Review: Hairspray


Article by Mike Narouei

Hairspray in terms of its themes is a musical which explores racial prejudice and freedom of expression. It promotes a person’s individuality and does so entertainingly and in an enjoyable way. Collab’s Hairspray attempts to convey such themes, and while in some instances, it is successful, for the most part, it is not. This result is mainly due to the show being messy, seeming as though it was put together a week before the first night. While no one can argue that everyone’s heart was in the right place, not enough time was put into refining and experimenting to make Hairspray something that stood out. In fact, Hairspray is mildly entertaining at best.

The set design was exciting for the first few minutes but soon lost all its character. The design itself was made up of neon coloured cubes that would serve as all the locations of the production. The main issue is that the boxes are only enjoyable to look at, and after some time, that appeal is soon lost. More imaginative and creative ways of integrating the staging into the narrative would be made for a more captivating experience.

While watching the musical unfold, you can’t help but notice inconsistencies in performance. Some people were engaged but had dialled their performances slightly too far into being over the top. While others just moved around with blank expressions, which only became animated when it was their time to sing or talk. That is not to say some of the performances were not entertaining, some were excellent, but they were underutilized. Therefore, this is more of a directorial issue than one of casting.

You could barely hear the singing most of the time. There seemed to have been some technical issues with the mics on the first night, and that can be excused. Though some singers were genuinely enjoyable to listen to, however this was rare. While quite a few singers were off-pitch, the more significant problem was that the performances were not exciting and had no showmanship. In general, the singing was as thrilling as watching paint dry.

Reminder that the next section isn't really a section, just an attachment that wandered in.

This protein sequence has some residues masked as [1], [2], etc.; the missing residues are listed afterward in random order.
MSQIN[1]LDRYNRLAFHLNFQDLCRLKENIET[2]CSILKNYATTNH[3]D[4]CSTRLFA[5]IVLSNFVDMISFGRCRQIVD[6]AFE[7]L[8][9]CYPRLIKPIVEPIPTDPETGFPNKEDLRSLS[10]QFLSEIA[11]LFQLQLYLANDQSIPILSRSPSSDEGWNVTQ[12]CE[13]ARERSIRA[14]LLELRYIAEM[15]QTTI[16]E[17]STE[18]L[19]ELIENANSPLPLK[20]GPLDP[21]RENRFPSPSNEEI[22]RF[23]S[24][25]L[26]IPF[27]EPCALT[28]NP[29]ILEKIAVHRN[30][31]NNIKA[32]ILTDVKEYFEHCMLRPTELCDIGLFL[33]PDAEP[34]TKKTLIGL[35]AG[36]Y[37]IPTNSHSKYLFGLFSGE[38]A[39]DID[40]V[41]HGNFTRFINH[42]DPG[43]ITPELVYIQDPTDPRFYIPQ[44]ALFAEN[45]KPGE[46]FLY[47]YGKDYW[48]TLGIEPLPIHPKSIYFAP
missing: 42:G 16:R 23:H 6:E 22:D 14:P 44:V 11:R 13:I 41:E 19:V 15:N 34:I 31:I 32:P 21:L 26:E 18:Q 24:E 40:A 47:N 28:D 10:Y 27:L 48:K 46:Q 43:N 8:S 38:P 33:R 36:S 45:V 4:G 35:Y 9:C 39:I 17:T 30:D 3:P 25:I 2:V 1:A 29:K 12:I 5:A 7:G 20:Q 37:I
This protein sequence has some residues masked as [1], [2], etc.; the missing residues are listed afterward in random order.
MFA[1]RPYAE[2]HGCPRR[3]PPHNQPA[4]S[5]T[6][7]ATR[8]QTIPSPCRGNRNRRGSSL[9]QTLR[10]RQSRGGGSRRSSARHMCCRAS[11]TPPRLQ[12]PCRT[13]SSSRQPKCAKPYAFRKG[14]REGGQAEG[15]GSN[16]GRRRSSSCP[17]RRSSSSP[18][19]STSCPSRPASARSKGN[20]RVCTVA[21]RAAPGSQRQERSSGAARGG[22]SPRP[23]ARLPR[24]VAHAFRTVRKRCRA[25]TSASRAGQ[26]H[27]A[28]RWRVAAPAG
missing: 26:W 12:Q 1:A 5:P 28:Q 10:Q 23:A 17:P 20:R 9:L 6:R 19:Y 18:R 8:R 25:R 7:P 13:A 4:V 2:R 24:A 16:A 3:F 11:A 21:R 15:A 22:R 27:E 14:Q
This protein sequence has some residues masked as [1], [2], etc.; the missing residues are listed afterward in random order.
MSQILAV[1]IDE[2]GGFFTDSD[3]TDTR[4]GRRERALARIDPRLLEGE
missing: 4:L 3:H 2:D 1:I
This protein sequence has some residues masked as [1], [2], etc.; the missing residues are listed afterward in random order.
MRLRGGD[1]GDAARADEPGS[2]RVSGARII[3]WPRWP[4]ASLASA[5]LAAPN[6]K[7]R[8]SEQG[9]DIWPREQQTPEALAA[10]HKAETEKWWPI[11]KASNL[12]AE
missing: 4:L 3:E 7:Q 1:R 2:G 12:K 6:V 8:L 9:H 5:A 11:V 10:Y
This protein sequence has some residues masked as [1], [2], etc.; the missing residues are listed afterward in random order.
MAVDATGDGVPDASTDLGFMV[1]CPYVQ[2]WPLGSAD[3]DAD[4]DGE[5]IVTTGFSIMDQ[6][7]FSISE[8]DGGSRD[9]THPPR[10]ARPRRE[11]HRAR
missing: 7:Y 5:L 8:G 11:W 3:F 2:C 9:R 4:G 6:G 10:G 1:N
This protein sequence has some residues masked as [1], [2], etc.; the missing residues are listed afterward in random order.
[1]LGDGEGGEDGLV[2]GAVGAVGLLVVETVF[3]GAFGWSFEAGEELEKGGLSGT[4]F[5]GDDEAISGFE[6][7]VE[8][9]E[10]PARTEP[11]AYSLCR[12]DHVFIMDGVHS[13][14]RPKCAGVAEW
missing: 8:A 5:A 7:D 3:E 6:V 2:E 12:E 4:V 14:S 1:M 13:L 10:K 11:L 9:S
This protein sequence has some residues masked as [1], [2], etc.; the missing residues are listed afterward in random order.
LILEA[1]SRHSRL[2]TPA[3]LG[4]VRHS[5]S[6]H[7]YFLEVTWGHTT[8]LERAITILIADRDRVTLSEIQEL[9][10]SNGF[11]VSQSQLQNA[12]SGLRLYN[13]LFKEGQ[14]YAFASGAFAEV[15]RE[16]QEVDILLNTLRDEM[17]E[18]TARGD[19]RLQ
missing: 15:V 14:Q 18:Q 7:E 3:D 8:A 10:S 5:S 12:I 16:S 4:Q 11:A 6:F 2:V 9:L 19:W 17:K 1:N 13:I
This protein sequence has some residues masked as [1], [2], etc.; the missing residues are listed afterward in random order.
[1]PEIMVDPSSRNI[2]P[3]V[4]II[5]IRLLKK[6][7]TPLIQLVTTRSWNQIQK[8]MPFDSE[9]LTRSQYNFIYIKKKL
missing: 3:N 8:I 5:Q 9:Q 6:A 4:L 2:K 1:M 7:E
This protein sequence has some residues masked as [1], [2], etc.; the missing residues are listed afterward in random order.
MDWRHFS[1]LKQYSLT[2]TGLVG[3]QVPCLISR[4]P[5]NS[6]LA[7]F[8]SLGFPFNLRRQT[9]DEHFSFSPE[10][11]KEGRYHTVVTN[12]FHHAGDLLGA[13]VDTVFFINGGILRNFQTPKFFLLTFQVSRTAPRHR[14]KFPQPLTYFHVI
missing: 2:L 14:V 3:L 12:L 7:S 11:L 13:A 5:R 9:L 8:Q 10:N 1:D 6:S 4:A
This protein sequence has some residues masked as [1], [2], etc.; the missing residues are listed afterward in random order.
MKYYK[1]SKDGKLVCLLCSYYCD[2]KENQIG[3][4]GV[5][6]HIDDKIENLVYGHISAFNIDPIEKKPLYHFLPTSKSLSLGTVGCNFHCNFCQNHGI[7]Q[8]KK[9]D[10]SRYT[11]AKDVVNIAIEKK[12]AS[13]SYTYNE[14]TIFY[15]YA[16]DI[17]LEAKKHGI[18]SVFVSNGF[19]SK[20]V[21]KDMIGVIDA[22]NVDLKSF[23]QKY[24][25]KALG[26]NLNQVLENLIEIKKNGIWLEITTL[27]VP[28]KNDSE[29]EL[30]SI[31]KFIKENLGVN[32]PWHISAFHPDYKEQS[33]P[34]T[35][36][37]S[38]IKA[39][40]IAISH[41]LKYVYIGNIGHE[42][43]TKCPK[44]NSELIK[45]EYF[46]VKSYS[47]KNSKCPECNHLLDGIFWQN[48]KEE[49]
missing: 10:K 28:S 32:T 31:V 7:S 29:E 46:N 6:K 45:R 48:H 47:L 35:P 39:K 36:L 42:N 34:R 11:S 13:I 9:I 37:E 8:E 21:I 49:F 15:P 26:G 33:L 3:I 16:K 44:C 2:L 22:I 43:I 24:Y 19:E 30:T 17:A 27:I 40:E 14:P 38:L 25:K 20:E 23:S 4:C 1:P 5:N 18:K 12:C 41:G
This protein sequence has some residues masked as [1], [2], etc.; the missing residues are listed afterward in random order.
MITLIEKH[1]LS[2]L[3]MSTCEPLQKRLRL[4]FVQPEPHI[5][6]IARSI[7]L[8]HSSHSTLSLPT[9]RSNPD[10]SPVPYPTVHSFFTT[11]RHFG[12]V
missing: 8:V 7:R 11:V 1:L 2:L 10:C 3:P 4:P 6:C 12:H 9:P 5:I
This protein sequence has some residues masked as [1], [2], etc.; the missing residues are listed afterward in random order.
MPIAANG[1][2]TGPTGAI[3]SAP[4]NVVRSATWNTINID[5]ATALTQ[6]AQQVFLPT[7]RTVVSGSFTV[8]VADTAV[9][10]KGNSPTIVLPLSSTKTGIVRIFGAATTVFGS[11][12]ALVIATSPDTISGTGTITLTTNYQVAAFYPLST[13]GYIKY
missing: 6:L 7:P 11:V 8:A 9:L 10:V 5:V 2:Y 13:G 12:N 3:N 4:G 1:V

The band was perhaps the only component of the show that was enjoyable, praise should be given to Music Society. While at times they tended to come in a little too early or be levelled louder than the singers, in general, their music was enjoyable to listen to.

Finally, we have the choreography, which, without a doubt, was the worst element of the show. LuDanS in previous years had devised imaginative numbers for Legally Blonde and Sister Act. Hairspray, however, had the same number done multiple times with slight variation. It was dull, repetitive and lazy. Even if you were to ignore people missing steps, or them half-heartedly moving through the choreography, you couldn’t ignore how flat it all was.

Some people showed real passion and talent in the cast. Calum Rowan once again held out attention with his natural stage presence. Holly Jones was also hilarious to watch and showed fantastic enthusiasm. There were also other performers, especially in the BAME actors that held incredible talent. However, due to poor directing from both LUTG and LuDanS nearly everyone was wasted. Collab can be commended for putting on a show, but unfortunately, it just wasn’t a good show.

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